Travel time between the Japanese port of Yokohama and Hamburg in Germany has been cut by 40 per cent
Published: 16:54 June 23, 2013
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KIRKENES, Norway: The town of Kirkenes in northernmost Norway used to be further away from Asia than virtually any other European port, but it suddenly seems a lot closer. The reason: global warming.
Melting ice has opened up the Northern Sea Route along Russia’s Arctic coastline, changing international trade patterns in profound ways — even if so far it looks more like a sleepy county road than a busy, four-lane highway.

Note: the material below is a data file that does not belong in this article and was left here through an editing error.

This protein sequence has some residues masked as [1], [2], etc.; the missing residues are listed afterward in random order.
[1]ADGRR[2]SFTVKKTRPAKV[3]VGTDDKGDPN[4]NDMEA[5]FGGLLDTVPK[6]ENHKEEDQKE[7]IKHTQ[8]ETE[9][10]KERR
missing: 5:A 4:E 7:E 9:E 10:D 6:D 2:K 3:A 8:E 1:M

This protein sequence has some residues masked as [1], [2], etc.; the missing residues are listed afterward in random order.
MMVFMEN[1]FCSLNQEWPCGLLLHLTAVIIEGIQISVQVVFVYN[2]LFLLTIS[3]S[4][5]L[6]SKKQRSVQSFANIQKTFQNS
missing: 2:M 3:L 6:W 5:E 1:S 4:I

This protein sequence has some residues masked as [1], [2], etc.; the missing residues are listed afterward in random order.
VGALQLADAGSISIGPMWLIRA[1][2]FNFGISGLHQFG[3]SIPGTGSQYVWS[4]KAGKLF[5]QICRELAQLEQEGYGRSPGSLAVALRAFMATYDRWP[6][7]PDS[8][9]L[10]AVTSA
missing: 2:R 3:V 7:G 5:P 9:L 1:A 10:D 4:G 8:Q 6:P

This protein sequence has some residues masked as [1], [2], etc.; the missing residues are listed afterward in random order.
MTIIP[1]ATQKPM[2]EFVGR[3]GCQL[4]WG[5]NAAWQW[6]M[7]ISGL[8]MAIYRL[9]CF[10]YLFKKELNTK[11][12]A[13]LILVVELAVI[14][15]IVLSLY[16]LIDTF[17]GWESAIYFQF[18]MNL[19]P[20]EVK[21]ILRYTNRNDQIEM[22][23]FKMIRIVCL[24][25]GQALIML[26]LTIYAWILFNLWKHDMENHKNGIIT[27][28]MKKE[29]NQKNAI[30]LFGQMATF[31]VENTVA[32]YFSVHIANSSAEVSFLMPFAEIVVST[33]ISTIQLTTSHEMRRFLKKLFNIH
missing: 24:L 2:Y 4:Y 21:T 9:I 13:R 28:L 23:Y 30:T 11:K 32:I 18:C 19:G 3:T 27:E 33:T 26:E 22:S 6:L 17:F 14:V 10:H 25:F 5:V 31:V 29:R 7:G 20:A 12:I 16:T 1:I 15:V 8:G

In a change of potentially revolutionary significance, the travel time between the Japanese port of Yokohama and Hamburg in Germany has been cut by 40 per cent, while fuel expenditure is down by 20 per cent.
“For the first time in history we are witnessing a new ocean opening up in the high north which will have a major impact on both trade and provision of energy,” said Sturla Henriksen, the president of the Norwegian Shipowners’ Association.